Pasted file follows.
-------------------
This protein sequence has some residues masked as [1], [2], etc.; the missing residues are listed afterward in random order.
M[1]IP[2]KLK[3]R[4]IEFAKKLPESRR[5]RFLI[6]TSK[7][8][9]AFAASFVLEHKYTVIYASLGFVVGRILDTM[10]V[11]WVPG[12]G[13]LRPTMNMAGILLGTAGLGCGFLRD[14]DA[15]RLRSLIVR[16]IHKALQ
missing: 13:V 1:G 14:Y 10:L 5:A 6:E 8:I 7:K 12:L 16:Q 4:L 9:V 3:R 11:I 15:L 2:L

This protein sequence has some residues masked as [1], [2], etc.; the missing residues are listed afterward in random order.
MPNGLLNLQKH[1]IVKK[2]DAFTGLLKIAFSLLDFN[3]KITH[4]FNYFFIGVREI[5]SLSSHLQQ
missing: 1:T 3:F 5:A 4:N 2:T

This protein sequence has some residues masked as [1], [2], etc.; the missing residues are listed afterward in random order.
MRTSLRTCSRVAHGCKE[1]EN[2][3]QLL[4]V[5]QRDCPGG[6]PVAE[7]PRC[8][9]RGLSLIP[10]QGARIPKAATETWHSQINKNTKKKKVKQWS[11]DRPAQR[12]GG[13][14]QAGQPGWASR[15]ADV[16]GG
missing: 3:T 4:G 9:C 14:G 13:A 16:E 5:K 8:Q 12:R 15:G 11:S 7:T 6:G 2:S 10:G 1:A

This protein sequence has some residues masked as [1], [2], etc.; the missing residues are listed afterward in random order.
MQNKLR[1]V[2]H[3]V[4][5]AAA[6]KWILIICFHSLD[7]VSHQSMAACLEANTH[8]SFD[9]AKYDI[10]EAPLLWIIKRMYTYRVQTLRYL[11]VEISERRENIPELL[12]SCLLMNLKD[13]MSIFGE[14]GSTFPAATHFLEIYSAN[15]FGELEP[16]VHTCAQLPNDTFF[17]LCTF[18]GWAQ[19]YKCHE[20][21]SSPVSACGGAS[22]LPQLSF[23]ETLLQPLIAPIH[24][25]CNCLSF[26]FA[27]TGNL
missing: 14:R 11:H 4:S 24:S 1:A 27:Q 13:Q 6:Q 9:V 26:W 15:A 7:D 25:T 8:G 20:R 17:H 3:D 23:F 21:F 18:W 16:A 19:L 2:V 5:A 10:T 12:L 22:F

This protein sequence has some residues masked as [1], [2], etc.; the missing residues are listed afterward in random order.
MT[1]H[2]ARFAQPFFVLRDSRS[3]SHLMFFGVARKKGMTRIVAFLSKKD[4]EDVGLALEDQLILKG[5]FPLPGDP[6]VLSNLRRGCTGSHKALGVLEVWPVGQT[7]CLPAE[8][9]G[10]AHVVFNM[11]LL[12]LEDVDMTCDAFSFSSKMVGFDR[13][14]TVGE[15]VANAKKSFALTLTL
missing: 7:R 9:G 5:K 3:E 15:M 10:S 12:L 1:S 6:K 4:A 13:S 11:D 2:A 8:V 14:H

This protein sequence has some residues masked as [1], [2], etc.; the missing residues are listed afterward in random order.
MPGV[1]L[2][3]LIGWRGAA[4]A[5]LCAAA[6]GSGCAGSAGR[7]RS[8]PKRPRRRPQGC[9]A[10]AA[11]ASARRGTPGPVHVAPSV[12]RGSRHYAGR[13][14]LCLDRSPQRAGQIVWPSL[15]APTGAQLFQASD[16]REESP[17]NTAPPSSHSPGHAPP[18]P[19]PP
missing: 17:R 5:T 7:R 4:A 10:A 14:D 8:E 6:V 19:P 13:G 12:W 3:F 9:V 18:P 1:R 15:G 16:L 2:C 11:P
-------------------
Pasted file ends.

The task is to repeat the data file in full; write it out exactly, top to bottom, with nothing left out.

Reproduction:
This protein sequence has some residues masked as [1], [2], etc.; the missing residues are listed afterward in random order.
M[1]IP[2]KLK[3]R[4]IEFAKKLPESRR[5]RFLI[6]TSK[7][8][9]AFAASFVLEHKYTVIYASLGFVVGRILDTM[10]V[11]WVPG[12]G[13]LRPTMNMAGILLGTAGLGCGFLRD[14]DA[15]RLRSLIVR[16]IHKALQ
missing: 13:V 1:G 14:Y 10:L 5:A 6:E 8:I 7:K 12:L 16:Q 4:L 9:V 3:R 11:I 15:L 2:L

This protein sequence has some residues masked as [1], [2], etc.; the missing residues are listed afterward in random order.
MPNGLLNLQKH[1]IVKK[2]DAFTGLLKIAFSLLDFN[3]KITH[4]FNYFFIGVREI[5]SLSSHLQQ
missing: 1:T 3:F 5:A 4:N 2:T

This protein sequence has some residues masked as [1], [2], etc.; the missing residues are listed afterward in random order.
MRTSLRTCSRVAHGCKE[1]EN[2][3]QLL[4]V[5]QRDCPGG[6]PVAE[7]PRC[8][9]RGLSLIP[10]QGARIPKAATETWHSQINKNTKKKKVKQWS[11]DRPAQR[12]GG[13][14]QAGQPGWASR[15]ADV[16]GG
missing: 3:T 4:G 9:C 14:G 13:A 16:E 5:K 8:Q 12:R 15:G 11:S 7:T 6:G 2:S 10:G 1:A

This protein sequence has some residues masked as [1], [2], etc.; the missing residues are listed afterward in random order.
MQNKLR[1]V[2]H[3]V[4][5]AAA[6]KWILIICFHSLD[7]VSHQSMAACLEANTH[8]SFD[9]AKYDI[10]EAPLLWIIKRMYTYRVQTLRYL[11]VEISERRENIPELL[12]SCLLMNLKD[13]MSIFGE[14]GSTFPAATHFLEIYSAN[15]FGELEP[16]VHTCAQLPNDTFF[17]LCTF[18]GWAQ[19]YKCHE[20][21]SSPVSACGGAS[22]LPQLSF[23]ETLLQPLIAPIH[24][25]CNCLSF[26]FA[27]TGNL
missing: 14:R 11:H 4:S 24:S 1:A 27:Q 13:Q 6:Q 9:V 26:W 15:A 7:D 25:T 8:G 20:R 17:H 3:D 23:F 21:F 18:W 16:A 19:L 2:V 5:A 10:T 12:L 22:F

This protein sequence has some residues masked as [1], [2], etc.; the missing residues are listed afterward in random order.
MT[1]H[2]ARFAQPFFVLRDSRS[3]SHLMFFGVARKKGMTRIVAFLSKKD[4]EDVGLALEDQLILKG[5]FPLPGDP[6]VLSNLRRGCTGSHKALGVLEVWPVGQT[7]CLPAE[8][9]G[10]AHVVFNM[11]LL[12]LEDVDMTCDAFSFSSKMVGFDR[13][14]TVGE[15]VANAKKSFALTLTL
missing: 7:R 9:G 5:K 3:E 15:M 10:S 12:L 1:S 6:K 4:A 13:S 11:D 2:A 8:V 14:H

This protein sequence has some residues masked as [1], [2], etc.; the missing residues are listed afterward in random order.
MPGV[1]L[2][3]LIGWRGAA[4]A[5]LCAAA[6]GSGCAGSAGR[7]RS[8]PKRPRRRPQGC[9]A[10]AA[11]ASARRGTPGPVHVAPSV[12]RGSRHYAGR[13][14]LCLDRSPQRAGQIVWPSL[15]APTGAQLFQASD[16]REESP[17]NTAPPSSHSPGHAPP[18]P[19]PP
missing: 17:R 5:T 7:R 4:A 10:A 14:D 8:E 6:V 19:P 13:G 12:W 3:F 9:V 18:P 1:R 15:G 16:L 2:C 11:P